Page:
# A differential equation from a practical problem

Solving a problem which relates to the movement of a charged particle in an electric field I had to solve the following diff-equation:

$$y\frac{dy}{dx}=-\frac{a}{x}+by$$ where $(a,b>0)\,\text{and}\,y(x_0)=0;x_0>0$

Wolfram Alpha is not able to solve it.

Any hint?

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$yy'=\frac12 (y^2)'$, not sure if it helps... – draks ... Aug 31 '12 at 14:22
Why are you expecting it to be solvable? – Sasha Aug 31 '12 at 14:26
@Sasha Is there any reason to believe otherwise? – Martin Gales Aug 31 '12 at 14:35
at least approximately. – Martin Gales Aug 31 '12 at 14:38
@Sasha: Doesn't the Picard–Lindelöf theorem tell us that there will always be a unique local (possibly global) solution to any first order ODE with initial conditions? – Fly by Night Aug 31 '12 at 14:39

Here is an implicit solution derived by maple

$$\left\{ {\it \_C1}+ \left( -2\,{{\rm e}^{-1/2\,{\frac { \left( bx-y \left( x \right) \right) ^{2}}{a}}}}\sqrt {a}- {{\rm erf}\left(1/2\,{\frac { \left( bx-y \left( x \right) \right) \sqrt {2}}{\sqrt {a}}}\right)} \sqrt {2}\sqrt {\pi }bx \right) {x}^{-1}=0 \right\}\,.$$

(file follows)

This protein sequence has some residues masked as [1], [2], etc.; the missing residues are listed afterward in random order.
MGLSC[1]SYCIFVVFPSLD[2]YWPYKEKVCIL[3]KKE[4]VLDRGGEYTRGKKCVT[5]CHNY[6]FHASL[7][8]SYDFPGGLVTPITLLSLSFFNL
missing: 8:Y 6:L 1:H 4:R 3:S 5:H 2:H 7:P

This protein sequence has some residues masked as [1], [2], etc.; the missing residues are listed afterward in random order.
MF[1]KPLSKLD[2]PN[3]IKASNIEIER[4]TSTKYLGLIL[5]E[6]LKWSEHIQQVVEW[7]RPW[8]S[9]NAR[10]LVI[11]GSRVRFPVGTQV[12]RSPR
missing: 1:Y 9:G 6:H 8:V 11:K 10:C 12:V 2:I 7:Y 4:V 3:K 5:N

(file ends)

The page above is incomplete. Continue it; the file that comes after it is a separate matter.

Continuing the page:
where ${\rm erf } (x)$ is the error function

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Thank you. If y(x0)=0 then all OK? – Martin Gales Aug 31 '12 at 15:18
If you differentiate the left hand side with respect to x and then put $x=x_0$ and $y(x_0)=0$ then you get $$\frac{2\sqrt{a}}{x_0^2}e^{-b^2x_0/2a} = 0 \, .$$ The only way this can have a solution is if $a = 0$. In fact we need $a \to 0^+.$ – Fly by Night Aug 31 '12 at 19:56

Maybe I'm missing something here. But your initial condition $y(x_0) = 0$ implies that $a = 0$. If

$$y \frac{dy}{dx} = by - \frac{a}{x}$$

then why not substitute $x = x_0$ to give $0 = -a/x_0$? Since $x_0 > 0$ it follows that $a=0$.

$$y \frac{dy}{dx} = by$$

has a very simple solution: either $y \equiv 0$ or $y = bx + k$ for any $k \in \mathbb{R}.$ Imposing the condition that $y(x_0) = 0$ means that $k = -bx_0$ and so $y \equiv 0$ and $y(x) = b(x - x_0)$ are the two solutions. You'll need to change your initial conditions from $a,b > 0$ to $a,b \ge 0.$

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Thank you for this hint. I will try. How about special functions? Hopeless? – Martin Gales Aug 31 '12 at 14:56
I've edited my answer while you made a comment. I think I have a solution. – Fly by Night Aug 31 '12 at 14:58
"But your initial condition y(x0)=0 implies that a=0". I do not understand this. No, a>0. – Martin Gales Aug 31 '12 at 15:05
Your initial conditions are inconsistent. Put $x = x_0$ into your ODE, you get $y(x_0)y'(x_0) = by(x_0) - a/x_0.$ You've told me that $y(x_0) = 0$ and so your ODE reduces to $0 = -a/x_0$. Provided $x_0 \neq 0$ $-a/x_0 = 0 \iff a = 0.$ You may have copied something down wrong. If you insist that $a>0$ then there literally is no solution because your assumptions are inconsistent and produce a contradiction. – Fly by Night Aug 31 '12 at 15:09
At $y(x_0)=0$ i get: $y^2=2a\ln\frac{x_0}{x};x<x_0$. Near $x_0$! – Martin Gales Aug 31 '12 at 15:30